Poor Batangas town also wants to lure Taal tourists

MALVAR, Batangas—Businessmen wishing to cash in on Taal Volcano’s tourism market are asking the local government to put pressure on a tollway operator to rush a project to open a road exit to Balete town in this province.

The exit will provide the shortest link to travelers and tourists from Manila to Balete, a fifth-class municipality (annual income: P15 million-P25 million) which offers a close view of the volcano and boat rides to tourists going to its lake, Pedrito Kalaw, chair of the Batangas Chamber of Commerce, said.

At present, Kalaw said, motorists using the STAR (Southern Tagalog Arterial Road) Tollway, a 42-kilometer southward expressway connecting Manila and Batangas, must take the Tambo exit in Lipa City and the national road to reach Balete.


An alternate route to the town is the Bulihan exit in Malvar town, but even that would eat up travel time when passing through the national road. As a result, traffic volume increases in the already densely populated Lipa, where several schools and malls are found.

“This hampers economic growth in Batangas. Instead of tourists wanting to go to Balete or Malarayat, they choose to go somewhere else because of the heavy traffic,” Kalaw said.

The Balete exit is between Bulihan (Km 70) and Tambo (Km 82).

North Batangas summit

The Batangas Business Chamber, which has 150 members, brought out the tollway issue during the 6th North Batangas Summit in Malvar on Jan. 27. The biennial conference on economic development, ecology and tourism has been hosted by the First Asia Institute of Technology and Humanities since 2002.

Attending the meeting were stakeholders from the third district (Agoncillo, Alitagtag, Balete, Cuenca, Laurel, Malvar, Mataas na Kahoy, San Nicolas, Santa Teresita, Santo Tomas, Talisay and Tanauan City) and the fourth district (Ibaan, Padre Garcia, Rosario, San Jose, San Juan, Taysan and Lipa). The two areas compose North Batangas.

The chamber said that Balete could generate revenues equivalent to 10-20 percent of the income that Tagaytay City in Cavite was enjoying because of its view of the Taal Volcano. It placed income from property development in Malarayat, a mountain range in Lipa, at millions of pesos.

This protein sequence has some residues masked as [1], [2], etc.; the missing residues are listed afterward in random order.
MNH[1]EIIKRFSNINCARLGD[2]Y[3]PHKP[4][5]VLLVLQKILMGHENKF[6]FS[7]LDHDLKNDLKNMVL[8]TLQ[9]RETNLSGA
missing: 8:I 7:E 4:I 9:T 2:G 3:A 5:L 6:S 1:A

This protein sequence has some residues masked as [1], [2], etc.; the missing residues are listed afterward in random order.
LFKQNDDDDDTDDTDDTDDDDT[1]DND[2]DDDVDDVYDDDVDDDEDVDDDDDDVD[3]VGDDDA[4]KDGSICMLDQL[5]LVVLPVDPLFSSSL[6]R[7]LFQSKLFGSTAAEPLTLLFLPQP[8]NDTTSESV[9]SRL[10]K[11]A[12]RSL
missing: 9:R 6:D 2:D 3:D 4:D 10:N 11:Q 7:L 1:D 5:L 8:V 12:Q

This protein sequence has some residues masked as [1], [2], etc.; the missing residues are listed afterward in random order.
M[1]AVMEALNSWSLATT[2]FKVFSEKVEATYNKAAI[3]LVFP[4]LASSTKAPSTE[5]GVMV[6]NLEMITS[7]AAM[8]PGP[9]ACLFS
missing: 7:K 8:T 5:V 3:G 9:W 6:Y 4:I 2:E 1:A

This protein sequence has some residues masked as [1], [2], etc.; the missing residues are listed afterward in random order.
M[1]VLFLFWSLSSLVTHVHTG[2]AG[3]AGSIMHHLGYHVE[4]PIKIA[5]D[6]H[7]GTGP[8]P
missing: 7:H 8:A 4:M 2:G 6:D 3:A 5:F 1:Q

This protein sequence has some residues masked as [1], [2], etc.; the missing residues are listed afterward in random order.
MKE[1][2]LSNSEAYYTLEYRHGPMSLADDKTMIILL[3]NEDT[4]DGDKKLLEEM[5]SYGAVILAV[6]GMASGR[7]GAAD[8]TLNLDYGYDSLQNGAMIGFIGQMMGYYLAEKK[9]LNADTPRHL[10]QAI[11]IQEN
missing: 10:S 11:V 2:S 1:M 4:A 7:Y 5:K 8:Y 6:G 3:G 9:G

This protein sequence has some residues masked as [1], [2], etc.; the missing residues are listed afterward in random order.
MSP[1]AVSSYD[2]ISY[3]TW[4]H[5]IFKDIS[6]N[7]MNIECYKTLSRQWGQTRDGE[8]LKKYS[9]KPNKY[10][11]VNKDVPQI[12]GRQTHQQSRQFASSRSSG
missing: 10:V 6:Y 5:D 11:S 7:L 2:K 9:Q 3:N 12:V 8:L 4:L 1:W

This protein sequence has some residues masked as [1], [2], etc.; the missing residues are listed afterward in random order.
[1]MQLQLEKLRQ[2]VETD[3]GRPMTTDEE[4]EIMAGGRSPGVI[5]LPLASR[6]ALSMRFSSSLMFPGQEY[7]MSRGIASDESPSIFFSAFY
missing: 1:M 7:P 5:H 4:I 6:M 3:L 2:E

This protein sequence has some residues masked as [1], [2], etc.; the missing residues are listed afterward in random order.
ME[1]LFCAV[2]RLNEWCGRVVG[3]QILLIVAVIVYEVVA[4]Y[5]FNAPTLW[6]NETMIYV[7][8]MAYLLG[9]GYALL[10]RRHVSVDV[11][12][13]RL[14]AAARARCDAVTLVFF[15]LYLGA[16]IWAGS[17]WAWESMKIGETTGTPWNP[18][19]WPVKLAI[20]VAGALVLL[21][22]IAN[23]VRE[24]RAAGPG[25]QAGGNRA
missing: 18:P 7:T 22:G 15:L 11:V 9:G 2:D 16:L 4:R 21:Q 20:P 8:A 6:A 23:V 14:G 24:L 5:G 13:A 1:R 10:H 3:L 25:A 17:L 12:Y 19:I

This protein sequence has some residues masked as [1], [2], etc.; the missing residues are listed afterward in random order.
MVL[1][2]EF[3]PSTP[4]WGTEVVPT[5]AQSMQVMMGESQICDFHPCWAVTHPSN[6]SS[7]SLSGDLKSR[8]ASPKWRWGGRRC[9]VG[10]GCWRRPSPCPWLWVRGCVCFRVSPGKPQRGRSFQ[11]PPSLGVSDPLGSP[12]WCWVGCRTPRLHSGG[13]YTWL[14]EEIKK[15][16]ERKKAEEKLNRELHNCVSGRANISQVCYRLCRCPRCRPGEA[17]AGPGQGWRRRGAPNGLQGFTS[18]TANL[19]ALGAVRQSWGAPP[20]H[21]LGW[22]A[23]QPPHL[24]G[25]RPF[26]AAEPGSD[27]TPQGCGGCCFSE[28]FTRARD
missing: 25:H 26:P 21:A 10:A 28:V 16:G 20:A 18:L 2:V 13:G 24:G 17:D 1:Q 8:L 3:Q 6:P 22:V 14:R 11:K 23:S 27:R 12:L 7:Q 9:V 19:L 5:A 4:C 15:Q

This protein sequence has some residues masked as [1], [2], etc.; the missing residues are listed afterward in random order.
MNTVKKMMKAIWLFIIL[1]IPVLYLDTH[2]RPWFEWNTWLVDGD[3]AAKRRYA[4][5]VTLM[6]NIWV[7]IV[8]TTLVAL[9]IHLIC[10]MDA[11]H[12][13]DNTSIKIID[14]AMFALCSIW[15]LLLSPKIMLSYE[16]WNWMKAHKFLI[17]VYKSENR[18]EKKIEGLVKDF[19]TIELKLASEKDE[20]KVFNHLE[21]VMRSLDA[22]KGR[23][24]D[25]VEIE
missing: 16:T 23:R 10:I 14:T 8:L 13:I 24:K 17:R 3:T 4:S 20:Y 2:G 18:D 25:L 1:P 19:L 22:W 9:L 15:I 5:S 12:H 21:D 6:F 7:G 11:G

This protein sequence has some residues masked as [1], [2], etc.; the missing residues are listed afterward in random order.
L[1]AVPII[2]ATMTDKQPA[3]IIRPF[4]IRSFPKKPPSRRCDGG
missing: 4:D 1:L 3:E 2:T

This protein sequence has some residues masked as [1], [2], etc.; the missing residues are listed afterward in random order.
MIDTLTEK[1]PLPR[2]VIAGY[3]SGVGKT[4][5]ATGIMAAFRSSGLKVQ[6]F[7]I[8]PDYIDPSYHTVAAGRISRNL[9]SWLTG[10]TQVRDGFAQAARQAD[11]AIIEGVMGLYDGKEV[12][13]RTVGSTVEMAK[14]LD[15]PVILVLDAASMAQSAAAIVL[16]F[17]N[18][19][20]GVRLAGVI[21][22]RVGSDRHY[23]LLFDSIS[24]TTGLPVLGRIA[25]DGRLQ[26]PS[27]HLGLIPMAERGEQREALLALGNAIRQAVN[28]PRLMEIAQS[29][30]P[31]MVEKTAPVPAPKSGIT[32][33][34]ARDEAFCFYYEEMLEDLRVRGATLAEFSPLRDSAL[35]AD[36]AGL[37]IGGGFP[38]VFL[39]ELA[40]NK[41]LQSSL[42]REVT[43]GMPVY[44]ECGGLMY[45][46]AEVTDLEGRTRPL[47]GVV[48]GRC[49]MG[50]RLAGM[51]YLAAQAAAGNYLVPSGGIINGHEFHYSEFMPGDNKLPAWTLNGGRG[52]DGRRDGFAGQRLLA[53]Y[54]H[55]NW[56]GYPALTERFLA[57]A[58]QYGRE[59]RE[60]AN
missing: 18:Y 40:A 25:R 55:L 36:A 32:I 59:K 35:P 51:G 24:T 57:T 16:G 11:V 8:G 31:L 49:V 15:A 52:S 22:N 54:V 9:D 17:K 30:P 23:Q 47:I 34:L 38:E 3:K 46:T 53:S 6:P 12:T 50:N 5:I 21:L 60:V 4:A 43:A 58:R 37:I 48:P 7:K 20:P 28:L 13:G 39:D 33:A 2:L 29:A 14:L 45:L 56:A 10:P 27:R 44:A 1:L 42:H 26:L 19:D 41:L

A related concern the group raised was the opening of a second lane on the portion of the STAR Tollway that connects Lipa and Batangas City, where the Batangas port is located. A number of business locators have complained that some portions of the highway were dimly lit at night and were rarely being patrolled by lawmen.

Tollway accidents

“Since only one lane is operational, the tendency is for the motorists to overtake slower vehicles and this commonly results in accidents,” Kalaw said. Records of the Philippine National Police Highway Patrol Group showed at least two fatal road accidents occurring on the STAR Tollway every quarter.

The average number of vehicles passing through the expressway daily last year was 21,000, according to records of its operator, STAR Tollway Corp.

“They’re giving us reasons that only a few vehicles pass by the STAR Tollway (hence less priority is given). But they wouldn’t listen that the reason there were few vehicles was that people were afraid to take the STAR Tollway,” Kalaw said.

Adolfo Dioquino Jr., president and chief executive officer of STAR Tollway Corp., said the proposals for the Balete exit and the additional lane were being reviewed by the Department of Public Works and Highways (DPWH) for recommendation to the Toll Regulatory Board.

Dioquino said the other proposals included improving the lighting system and setting up security cameras.

“The local government should do the lobbying to speed these up. There has to be pressure somewhere [and] if necessary, we might write them a resolution,” Kalaw said. “It’s already beyond our control because the documents were already submitted to the DPWH,” he said.